> Posted by Center Staff
This edition of Top Picks features three posts that each bring attention to a type of financial service: cash transfers both unconditional and conditional, mobile money, and gold savings and loans in India.
- In “The Life and Death of Cash”, a new post on the Financial Access Initiative Blog, Timothy Ogden discusses recent developments in the area of cash transfer programs. After offering an introductory overview on common perceptions of physical cash in the development and financial inclusion contexts, Ogden contends that the advent in recent years of conditional cash transfer programs as well as program evaluations have increased support for cash transfers on the whole. The post cites two recently published cash transfer studies, and includes a Q&A with Chris Blattman, who is an author on both.
- “I believe in the inevitability of mobile money, but I don’t believe we’re getting there very fast,” Ignacio Mas states in a recent CGAP Blog post. In this post on mobile money and why its successes are disappointingly slow and isolated, Ignacio tables the limitedly optimistic popular mobile money dialogue to examine barriers to industry growth, on both the demand and supply sides. Among the points made, Ignacio posits that mobile money programs don’t fit within telcos’ long-established decision models, that the services run counter to banks’ traditional attitudes and approaches to client touch-points, and that users largely do not see their mobiles as a store of value or as an expense management tool, but just as one payment instrument.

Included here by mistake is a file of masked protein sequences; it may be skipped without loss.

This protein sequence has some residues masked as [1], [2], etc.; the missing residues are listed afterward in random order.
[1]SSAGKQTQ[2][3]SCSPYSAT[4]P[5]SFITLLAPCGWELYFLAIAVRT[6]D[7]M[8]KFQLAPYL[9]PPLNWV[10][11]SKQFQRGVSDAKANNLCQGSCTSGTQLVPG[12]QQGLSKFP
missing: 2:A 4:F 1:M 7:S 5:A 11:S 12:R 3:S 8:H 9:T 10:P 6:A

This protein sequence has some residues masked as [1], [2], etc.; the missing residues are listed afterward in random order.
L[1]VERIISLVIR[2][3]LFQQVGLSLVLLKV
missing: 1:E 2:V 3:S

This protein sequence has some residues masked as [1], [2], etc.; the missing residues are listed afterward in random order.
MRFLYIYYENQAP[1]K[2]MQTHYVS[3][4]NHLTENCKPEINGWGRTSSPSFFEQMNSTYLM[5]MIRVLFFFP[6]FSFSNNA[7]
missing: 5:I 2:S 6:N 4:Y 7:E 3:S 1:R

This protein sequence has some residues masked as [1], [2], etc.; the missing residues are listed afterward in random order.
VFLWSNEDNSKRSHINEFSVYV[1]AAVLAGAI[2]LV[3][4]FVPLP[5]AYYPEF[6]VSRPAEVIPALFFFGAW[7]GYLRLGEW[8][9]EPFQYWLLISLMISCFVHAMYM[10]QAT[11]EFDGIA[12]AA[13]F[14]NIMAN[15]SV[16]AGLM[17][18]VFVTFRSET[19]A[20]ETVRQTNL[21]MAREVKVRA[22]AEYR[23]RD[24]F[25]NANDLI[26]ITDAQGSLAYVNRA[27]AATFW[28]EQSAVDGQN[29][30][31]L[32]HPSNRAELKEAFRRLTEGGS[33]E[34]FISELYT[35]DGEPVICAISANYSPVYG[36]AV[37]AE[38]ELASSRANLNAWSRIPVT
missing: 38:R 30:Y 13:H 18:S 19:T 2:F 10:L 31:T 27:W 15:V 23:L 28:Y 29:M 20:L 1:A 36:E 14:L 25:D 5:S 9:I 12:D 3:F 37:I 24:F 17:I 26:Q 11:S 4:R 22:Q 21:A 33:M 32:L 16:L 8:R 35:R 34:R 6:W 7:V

- Following this week’s re-brand of their preceding blog, the new IFMR Research Blog has published a number of posts, including “Why do Indians buy gold?” India has one of the largest markets for gold and gold loans. The post, written by Misha Sharma, explores the country’s steadfast relationship with the precious metal, as a commodity and as a cultural fixture. Cited in the post is a recent IFMR Center for Microfinance (CFM) study on the characteristics and behaviors of India’s gold loan market stakeholders, which uncovered that 20 percent of Indians save in the form of gold, and that 31 percent of Indians buy gold for use during emergency situations.
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